September 11th, 2012


Review - Darksiders 2

Following in the wake of the Darksiders, the story chronicling the journey of War, Horseman of the Apocalypse, Darksiders 2 has us once again riding forth into battle. This time another Rider takes center stage, and his name is Death.

Set parallel to the events of the first game, War is in the custody of the Charred Council, the ruling body in charge of maintaining balance in the universe, awaiting punishment for the crime of starting the apocalypse early and wiping out humanity. Before the Council would make its fateful decision that would send War to Earth to redeem his good name, his elder brother Death has already set out on a quest of his own to prove his brother's innocence.

The first Darksiders achieved sleeper hit status for its successful blending of game styles. Some Devil May Cry mixed with liberal portions of The Legend of Zelda resulted in a satisfying brew that managed to be more than the sum of its parts. Darksiders 2 adds more elements to the pot, tossing in Prince of Persia platforming along with a Diablo loot system and RPG mechanics, including experience levels and skill trees. Death will scale walls with cat-like agility, collecting ever more powerful weapons and armor with which to slaughter the forces of darkness.

Where the first Darksiders focused primarily on the machinations of Heaven and Hell, Darksiders 2's narrative is more personal. Death is on a mission to redeem his brother, and along the way is faced with the specter of his own past deeds. Nearly all the major players from the first game are either absent or relegated to brief cameo appearances. Even Earth itself, where the original game took place, is mostly absent from Darksiders 2. Instead Death's journey will take him to otherworldly planes such as the world of the Makers and the realm of the dead. The environments are far more open this time around, with hub areas where you can talk to NPCs and buy and sell gear.

All of these things add up to an experience that is unlike the first game, but similar enough to be comfortable to fans of the original. This allows Darksiders 2 to feel like a fresh take on the series, rather than just more of the same. Where the first Darksiders fits snugly in the action-adventure genre, Darksiders 2 feels more at home among action-RPGs.

This game is not without its flaws, though, and its most glaring one is the storyline. As mentioned before, the plot of Darksiders 2 has little to do with the original. Death may be trying to save his brother, but that plot element barely comes up, and when it does it's mentioned in passing. War himself does not appear in this game, so there is no interaction between him and Death. We never get a sense of how they relate to each other as brothers, which saps the urgency from Death's mission.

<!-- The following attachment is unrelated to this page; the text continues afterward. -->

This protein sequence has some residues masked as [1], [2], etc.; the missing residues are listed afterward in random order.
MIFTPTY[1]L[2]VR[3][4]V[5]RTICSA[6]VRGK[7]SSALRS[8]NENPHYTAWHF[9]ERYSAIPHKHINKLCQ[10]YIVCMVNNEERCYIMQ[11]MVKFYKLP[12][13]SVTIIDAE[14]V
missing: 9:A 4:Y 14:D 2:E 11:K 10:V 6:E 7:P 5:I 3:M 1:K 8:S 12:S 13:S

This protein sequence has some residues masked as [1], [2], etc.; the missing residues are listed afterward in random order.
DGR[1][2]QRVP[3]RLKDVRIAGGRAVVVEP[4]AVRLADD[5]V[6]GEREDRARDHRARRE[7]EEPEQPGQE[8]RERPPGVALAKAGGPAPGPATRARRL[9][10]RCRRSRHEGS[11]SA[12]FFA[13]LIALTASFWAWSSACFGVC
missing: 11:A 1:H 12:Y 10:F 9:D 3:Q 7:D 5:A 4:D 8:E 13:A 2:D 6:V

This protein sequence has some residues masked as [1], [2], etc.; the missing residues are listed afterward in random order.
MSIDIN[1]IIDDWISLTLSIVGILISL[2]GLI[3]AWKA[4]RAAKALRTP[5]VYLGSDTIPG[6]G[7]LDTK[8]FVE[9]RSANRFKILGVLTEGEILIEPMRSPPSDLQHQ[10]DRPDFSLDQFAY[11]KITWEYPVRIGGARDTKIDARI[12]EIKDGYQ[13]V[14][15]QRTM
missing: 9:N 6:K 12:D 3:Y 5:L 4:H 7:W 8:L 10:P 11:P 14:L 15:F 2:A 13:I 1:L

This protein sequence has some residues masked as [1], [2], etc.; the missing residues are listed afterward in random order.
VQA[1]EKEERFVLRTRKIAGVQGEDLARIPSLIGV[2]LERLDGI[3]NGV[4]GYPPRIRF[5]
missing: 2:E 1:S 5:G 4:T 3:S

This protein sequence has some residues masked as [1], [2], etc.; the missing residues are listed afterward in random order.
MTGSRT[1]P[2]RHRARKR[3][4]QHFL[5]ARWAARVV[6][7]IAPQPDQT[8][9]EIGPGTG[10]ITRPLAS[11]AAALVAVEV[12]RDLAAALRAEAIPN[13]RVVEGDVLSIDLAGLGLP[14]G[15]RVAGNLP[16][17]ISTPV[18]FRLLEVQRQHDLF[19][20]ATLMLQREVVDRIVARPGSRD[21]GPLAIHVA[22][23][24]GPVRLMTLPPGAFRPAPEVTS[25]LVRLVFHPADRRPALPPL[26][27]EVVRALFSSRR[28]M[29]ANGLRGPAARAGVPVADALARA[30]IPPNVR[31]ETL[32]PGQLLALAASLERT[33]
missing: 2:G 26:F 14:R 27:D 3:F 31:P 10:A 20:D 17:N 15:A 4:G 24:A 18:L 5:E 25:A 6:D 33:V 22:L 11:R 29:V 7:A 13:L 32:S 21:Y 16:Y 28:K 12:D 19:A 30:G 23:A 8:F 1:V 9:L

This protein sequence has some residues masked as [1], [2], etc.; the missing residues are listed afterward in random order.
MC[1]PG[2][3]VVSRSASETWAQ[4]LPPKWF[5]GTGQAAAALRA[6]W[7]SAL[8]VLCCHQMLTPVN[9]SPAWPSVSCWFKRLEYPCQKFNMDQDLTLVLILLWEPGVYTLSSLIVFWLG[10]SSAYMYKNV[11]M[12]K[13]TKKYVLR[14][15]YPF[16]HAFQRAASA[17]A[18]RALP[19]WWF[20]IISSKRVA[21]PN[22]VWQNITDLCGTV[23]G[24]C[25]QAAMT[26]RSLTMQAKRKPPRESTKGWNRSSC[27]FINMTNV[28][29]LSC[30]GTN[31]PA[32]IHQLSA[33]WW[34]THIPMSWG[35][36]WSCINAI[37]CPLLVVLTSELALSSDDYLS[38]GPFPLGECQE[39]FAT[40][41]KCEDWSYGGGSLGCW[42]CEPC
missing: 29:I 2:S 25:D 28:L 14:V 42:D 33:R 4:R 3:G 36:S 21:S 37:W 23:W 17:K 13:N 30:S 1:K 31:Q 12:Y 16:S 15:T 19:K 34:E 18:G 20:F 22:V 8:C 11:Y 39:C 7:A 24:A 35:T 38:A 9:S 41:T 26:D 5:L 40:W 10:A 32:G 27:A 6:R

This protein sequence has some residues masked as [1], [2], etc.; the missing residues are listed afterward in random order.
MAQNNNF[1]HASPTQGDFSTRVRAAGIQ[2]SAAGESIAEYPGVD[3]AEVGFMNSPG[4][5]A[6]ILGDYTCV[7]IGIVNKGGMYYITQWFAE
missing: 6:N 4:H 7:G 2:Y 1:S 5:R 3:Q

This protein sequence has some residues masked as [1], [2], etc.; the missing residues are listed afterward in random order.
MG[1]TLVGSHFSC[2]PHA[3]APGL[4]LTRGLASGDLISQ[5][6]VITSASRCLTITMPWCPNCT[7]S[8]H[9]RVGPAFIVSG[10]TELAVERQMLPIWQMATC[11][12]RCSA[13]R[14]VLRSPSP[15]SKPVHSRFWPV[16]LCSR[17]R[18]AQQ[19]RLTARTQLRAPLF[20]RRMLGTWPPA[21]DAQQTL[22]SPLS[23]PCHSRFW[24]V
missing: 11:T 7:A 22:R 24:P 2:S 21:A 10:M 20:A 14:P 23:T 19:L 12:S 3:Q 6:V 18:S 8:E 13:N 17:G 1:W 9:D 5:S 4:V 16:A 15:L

Other plotlines, such as the restoration of humanity and Death dealing with the shadow of his past deeds, are so small as to be rendered irrelevant. Little happens in the way of plot advancement or character development. The plot of Darksiders 2 can be summed up thusly: you need to get somewhere, but there's something preventing you from doing so. In order to remove the obstruction you must complete several dungeons to gather the necessary components. Rinse, repeat. What was meant to be a thrilling tale of personal redemption and brotherly love instead feels like a giant hamster maze.

To be fair, the first Darksiders also did this, but at least then we were rewarded with more substantial plot advancement. In Darksiders 2 the payoff for all that dungeon crawling is much smaller, and I couldn't help but feel a little shortchanged.

Those who are in it for the action, though, will be too busy slicing and dicing the forces of darkness to care. Here is where the game truly shines. Combat is fast and fluid. Death leaps about the battlefield, cutting down his enemies with precision and grace. Depending on how you assign your skill points, you may instead opt to summon minions to fight on your behalf while you pick your opponents off from a distance. When it comes to combat, Darksiders 2 is by far superior to its predecessor. Action RPG fans will be thoroughly pleased with how this game plays.

Overall, this is a more than worthy continuation to the Darksiders series. My only gripe is its comparatively lackluster story. It seems to assume that the player has read the tie-in novel and thus does not explain key things, like who the Crowfather is, and fails to give entities such as Lilith and the Nephilim a proper introduction. Darksiders 2 is clearly trying to differentiate itself from its predecessor, but it goes a little too far at times, to the point where this feels more like an alternate reality story than a proper continuation of the first game's plot.
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